Lessons from the Accident Prone

I once had a roommate who frequently, inadvertently, injured herself. When I first met her, she didn’t have any eyebrows – she’d burned them off lighting a big gas stove at a campsite. A few weeks later, she came home with her arm in a cast and sling – she’d fallen off of her bike.

A couple of months after that, she was using crutches – she’d twisted her ankle dancing. 

This went on and on.

She joked about how everyone knew she was an accident prone klutz.

But it wasn’t until many years later, when I started to study the science of movement, that I began to understand that a technical term for “accident prone klutz” maybe actually something more like “proprioceptively challenged.” My roommate had poor proprioception – or the ability to feel where her body was in space.

And because of that poor proprioception, she often had accidents.

Proprioception is often called “The sixth sense” – the 5 others being seeing, hearing, smelling, tasting and touching. This sixth sense helps us to know where we are and what to do with our bodies at any given time.

It’s fast!

Here’s an important thing to understand about proprioception – it’s fast!

Fast-firing myelinated (myelin is the fatting sheath around nerves that makes them conduct signals very quickly) mechanoreceptors send messages to your brain (which means they are afferent nerves). Your brain quickly sends messages back to your body in order to adjust your position and keep you upright regardless of what you are doing.

Let’s say you’re riding on a bumpy bus and, although it may be uncomfortable, you still manage to stay upright – without a lot of conscious effort. For that you can thank your proprioceptors. In fact, if you are just sitting here reading this and you’re not falling off your chair, you can thank your proprioceptors.

It’s easy to find examples of well honed proprioception, just watch elite athletes like Megan Rapinoe play soccer!

One of the main reasons proprioception is important (beyond sports skills) is because it keeps you safe. You can walk down the street, stay on a bicycle, balance in tree pose, and mostly avoid the emergency room because of this system.

Yoga helps to optimize proprioception because you get to practice all sorts of different ways to stay upright, balanced and safe in lots of different positions. Fast or slow, whatever kind of yoga you do, proprioception benefits.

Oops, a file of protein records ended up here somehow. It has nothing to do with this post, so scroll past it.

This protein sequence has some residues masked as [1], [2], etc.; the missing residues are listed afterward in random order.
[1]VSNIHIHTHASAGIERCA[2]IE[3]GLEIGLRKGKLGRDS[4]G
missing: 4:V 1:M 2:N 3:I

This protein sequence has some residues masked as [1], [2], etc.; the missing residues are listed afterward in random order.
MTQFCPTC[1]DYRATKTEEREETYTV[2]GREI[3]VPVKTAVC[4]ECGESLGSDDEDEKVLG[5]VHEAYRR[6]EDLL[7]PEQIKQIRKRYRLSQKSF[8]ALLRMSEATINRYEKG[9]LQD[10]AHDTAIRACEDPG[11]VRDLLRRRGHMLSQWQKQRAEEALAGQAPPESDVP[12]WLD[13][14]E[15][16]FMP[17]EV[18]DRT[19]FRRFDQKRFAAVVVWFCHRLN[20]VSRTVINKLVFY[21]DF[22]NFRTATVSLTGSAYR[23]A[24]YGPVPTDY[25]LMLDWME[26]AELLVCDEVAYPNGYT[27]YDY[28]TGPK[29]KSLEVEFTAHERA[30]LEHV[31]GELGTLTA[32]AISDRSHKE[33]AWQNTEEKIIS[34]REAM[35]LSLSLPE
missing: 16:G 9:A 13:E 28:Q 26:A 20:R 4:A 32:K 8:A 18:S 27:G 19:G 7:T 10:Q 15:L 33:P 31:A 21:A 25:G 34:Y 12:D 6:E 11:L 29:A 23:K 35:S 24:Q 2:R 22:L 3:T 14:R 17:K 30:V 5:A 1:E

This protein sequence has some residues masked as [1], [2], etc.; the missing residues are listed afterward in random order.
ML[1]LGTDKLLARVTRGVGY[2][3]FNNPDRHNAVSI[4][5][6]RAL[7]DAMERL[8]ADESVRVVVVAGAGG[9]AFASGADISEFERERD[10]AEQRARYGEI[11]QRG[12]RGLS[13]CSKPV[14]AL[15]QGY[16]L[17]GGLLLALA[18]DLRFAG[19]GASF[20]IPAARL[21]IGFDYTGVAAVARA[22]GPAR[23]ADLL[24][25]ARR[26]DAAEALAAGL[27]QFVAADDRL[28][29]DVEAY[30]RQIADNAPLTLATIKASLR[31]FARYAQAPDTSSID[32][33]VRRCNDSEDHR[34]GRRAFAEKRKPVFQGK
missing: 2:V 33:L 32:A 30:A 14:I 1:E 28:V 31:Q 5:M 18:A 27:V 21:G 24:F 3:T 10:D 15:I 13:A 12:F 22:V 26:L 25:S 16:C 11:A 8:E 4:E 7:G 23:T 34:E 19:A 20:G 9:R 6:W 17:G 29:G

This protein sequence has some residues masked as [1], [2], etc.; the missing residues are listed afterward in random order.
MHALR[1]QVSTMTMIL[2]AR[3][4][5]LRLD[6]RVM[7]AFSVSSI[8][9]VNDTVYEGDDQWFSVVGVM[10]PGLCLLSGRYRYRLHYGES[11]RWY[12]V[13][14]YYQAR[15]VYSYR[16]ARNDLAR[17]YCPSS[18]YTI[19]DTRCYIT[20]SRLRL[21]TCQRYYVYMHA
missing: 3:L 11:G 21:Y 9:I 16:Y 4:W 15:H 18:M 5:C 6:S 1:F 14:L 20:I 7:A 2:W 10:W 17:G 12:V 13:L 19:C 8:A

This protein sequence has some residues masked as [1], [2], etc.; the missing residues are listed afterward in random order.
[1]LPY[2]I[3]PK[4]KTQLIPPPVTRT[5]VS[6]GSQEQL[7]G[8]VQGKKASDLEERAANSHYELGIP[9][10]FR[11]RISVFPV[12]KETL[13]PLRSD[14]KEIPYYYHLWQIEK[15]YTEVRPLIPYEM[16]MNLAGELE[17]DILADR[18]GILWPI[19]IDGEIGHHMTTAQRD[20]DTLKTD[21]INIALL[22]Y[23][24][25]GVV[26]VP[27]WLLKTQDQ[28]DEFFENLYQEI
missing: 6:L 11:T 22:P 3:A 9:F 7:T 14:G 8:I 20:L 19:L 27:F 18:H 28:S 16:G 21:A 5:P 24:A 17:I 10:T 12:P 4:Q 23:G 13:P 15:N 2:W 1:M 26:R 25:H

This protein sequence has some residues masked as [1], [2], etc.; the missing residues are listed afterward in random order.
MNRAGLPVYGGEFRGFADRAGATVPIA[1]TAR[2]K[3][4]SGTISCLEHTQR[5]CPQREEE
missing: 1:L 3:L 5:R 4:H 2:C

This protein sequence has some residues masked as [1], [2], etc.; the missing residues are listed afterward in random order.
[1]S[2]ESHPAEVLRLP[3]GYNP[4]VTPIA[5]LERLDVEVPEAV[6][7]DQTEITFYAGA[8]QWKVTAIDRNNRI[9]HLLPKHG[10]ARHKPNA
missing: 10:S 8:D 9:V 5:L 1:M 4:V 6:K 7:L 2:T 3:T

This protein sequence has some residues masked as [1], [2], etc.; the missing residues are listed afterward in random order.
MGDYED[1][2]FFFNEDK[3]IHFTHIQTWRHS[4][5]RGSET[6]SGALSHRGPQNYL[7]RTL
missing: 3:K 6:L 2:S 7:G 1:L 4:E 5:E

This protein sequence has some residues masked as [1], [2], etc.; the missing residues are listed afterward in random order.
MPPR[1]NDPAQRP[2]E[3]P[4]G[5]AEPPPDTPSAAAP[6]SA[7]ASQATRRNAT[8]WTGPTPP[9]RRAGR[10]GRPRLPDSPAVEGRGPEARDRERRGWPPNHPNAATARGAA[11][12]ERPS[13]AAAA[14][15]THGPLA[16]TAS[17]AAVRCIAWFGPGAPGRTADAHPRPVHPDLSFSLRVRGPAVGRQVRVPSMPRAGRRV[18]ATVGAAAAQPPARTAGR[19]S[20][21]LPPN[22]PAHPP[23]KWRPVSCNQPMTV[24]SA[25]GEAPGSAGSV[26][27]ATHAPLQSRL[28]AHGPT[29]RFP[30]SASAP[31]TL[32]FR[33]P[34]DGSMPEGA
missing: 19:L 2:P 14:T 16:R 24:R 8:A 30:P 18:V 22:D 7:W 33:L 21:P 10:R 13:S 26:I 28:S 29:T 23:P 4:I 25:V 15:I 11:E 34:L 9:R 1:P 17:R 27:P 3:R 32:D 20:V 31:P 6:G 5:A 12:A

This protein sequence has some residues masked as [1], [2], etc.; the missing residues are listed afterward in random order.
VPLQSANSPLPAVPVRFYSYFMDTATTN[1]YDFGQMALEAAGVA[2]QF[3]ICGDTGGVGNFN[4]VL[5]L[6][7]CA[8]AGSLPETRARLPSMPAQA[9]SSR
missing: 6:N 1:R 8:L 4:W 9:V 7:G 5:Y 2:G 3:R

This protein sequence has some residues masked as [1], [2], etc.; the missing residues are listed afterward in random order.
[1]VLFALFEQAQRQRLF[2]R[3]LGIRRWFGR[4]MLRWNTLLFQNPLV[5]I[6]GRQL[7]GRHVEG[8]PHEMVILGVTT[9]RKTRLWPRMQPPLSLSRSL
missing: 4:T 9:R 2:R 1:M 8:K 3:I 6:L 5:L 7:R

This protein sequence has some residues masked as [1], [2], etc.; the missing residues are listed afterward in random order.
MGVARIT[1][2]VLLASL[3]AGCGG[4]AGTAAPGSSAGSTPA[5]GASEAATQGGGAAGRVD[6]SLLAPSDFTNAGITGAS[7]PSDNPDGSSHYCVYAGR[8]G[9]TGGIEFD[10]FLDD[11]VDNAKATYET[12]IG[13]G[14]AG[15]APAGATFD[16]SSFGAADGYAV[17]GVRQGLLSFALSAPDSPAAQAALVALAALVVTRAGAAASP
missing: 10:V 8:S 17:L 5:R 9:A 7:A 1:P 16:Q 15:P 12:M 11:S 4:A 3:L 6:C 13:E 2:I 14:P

A Seventh Sense

But there’s also a seventh sense – interoception.

Whereas proprioception is about where your body is in space, interoception is about how your body feels. Do I feel hungry, have to pee, feel hot? When you are tuned in, you make appropriate (and often unconscious) behavioral decisions in order to return to homeostasis – i.e. you eat lunch, go to the bathroom, and turn on the A/C.

It’s slow!

Much of interoception is governed by low-threshold mechanoreceptors that are unmyelinated. The messages are slower and require more time to process.

Most interoception happens below the level of consciousness in order to bring homeostasis to the whole system. However, practicing  cultivating interoceptive awareness brings interoception up into the cortex and this may have numerous health benefits.

(thanks to Susan McCulley for this great graphic! More of her lovely art here: http://www.susanmcculley.com/)

A primary benefit is that good interoception helps to dissipate unconscious muscular tension in your body – holding patterns you may not even know that you have! When you start to unravel these patterns, you diminish the effects of stress on your system. And that’s always a good thing. In fact, some researchers have suggested that poor interoception lies at the heart of many chronic diseases – think about it – if I work too hard, I don’t have time to exercise,  I don’t pay attention to my diet, I don’t manage my stress, and then, surprise, I have heart disease!

That’s how ignoring your body’s signals ends up in chronic conditions.

Unfortunately, we are often taught in our culture to ignore internal messages from our body – even in sports! (Just do it! No pain, No gain!) This attitude may benefit proprioception, but it does not benefit interoception.

Sense of Self

Perhaps an even more important benefit of developing interoceptive skills is that good Interoceptive awareness creates a stronger sense of identity – the interoceptors interface with a brain region – the insula – which plays an important role in our sense of self. As you improve interoception, you improve your sense of self. As you improve your sense of self, you get clearer about the meaning and purpose of your life. Think of it this way – if you know how you feel, you know who you are, if you know who you are, you know what to do.

How do you practice interoceptive awareness?

By slowing down, going inside, and noticing. Slow mindful movement is an excellent way to develop this system.

We have a lot of focus on sports and movement in western culture, so we have many opportunities to develop proprioception. But we have very few places in our culture to develop interoception. Yoga class can provide a great opportunity for us to hone this very important skill.

So teach your students the difference between proprioception and interoception – it will help them to understand the unique value of slow, mindful yoga practice and why they time they spend with you is just as important (and maybe more so!)as any other self-care activity they engage in.

Like this stuff? Want more? Please check out my course, The Science of Slow, here